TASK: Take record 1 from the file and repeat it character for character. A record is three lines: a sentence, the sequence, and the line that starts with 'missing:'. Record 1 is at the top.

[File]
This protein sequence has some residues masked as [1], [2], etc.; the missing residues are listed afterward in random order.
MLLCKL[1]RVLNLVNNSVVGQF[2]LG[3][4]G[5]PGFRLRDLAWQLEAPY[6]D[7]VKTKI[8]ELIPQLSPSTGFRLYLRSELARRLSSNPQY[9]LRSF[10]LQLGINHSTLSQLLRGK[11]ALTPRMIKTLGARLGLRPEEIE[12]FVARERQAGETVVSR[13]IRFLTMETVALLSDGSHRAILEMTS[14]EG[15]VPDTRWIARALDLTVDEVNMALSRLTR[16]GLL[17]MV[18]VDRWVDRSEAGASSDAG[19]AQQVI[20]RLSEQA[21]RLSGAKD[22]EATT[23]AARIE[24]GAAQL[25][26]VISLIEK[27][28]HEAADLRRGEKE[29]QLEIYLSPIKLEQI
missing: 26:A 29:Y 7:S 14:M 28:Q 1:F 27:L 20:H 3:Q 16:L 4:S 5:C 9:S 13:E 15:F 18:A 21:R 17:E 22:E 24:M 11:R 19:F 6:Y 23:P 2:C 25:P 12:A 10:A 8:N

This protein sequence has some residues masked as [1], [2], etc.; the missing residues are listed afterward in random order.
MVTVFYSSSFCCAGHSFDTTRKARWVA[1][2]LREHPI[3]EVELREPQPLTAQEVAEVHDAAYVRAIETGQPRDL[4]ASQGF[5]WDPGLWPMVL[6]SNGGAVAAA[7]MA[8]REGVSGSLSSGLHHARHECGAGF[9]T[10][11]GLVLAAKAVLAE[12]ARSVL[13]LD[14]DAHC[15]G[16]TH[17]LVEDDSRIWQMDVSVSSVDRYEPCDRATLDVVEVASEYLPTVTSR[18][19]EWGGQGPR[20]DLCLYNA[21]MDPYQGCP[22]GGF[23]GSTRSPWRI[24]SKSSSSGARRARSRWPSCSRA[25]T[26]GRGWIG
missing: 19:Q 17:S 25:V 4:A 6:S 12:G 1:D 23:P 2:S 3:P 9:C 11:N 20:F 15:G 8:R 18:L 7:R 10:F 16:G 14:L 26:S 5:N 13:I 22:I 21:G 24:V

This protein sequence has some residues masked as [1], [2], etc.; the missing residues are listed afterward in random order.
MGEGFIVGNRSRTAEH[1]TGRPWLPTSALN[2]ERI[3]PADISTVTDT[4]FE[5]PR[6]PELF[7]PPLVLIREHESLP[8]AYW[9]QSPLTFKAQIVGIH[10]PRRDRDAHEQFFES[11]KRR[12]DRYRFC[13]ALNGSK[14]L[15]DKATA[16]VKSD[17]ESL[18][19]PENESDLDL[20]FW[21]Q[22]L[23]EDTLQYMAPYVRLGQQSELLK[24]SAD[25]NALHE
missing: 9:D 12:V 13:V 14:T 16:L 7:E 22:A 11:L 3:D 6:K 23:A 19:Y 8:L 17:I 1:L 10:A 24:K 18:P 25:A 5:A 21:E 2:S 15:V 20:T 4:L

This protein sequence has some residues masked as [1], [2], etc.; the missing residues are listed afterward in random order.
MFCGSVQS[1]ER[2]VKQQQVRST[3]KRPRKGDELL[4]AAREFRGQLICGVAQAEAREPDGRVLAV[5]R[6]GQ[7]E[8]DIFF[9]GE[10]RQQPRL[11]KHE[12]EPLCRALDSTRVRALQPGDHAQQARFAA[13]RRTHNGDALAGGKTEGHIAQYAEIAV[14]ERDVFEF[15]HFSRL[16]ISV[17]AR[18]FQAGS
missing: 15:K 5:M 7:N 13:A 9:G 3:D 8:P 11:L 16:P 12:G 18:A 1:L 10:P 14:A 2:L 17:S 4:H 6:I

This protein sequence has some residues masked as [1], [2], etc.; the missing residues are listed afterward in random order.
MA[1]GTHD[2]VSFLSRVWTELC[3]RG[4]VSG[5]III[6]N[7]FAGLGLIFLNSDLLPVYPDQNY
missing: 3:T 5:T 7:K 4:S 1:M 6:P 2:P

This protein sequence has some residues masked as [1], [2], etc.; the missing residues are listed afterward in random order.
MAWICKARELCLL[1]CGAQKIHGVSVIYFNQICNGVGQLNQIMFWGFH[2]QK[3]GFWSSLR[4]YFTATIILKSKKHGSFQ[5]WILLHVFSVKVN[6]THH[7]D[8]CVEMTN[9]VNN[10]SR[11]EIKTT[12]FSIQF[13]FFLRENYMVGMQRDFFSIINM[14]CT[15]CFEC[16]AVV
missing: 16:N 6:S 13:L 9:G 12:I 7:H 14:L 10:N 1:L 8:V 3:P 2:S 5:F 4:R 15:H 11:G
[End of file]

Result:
This protein sequence has some residues masked as [1], [2], etc.; the missing residues are listed afterward in random order.
MLLCKL[1]RVLNLVNNSVVGQF[2]LG[3][4]G[5]PGFRLRDLAWQLEAPY[6]D[7]VKTKI[8]ELIPQLSPSTGFRLYLRSELARRLSSNPQY[9]LRSF[10]LQLGINHSTLSQLLRGK[11]ALTPRMIKTLGARLGLRPEEIE[12]FVARERQAGETVVSR[13]IRFLTMETVALLSDGSHRAILEMTS[14]EG[15]VPDTRWIARALDLTVDEVNMALSRLTR[16]GLL[17]MV[18]VDRWVDRSEAGASSDAG[19]AQQVI[20]RLSEQA[21]RLSGAKD[22]EATT[23]AARIE[24]GAAQL[25][26]VISLIEK[27][28]HEAADLRRGEKE[29]QLEIYLSPIKLEQI
missing: 26:A 29:Y 7:S 14:M 28:Q 1:F 27:L 20:H 3:Q 16:L 4:S 5:C 9:S 13:E 15:F 18:A 21:R 17:E 22:E 24:M 11:R 19:F 6:Y 23:P 2:C 25:P 12:A 10:A 8:N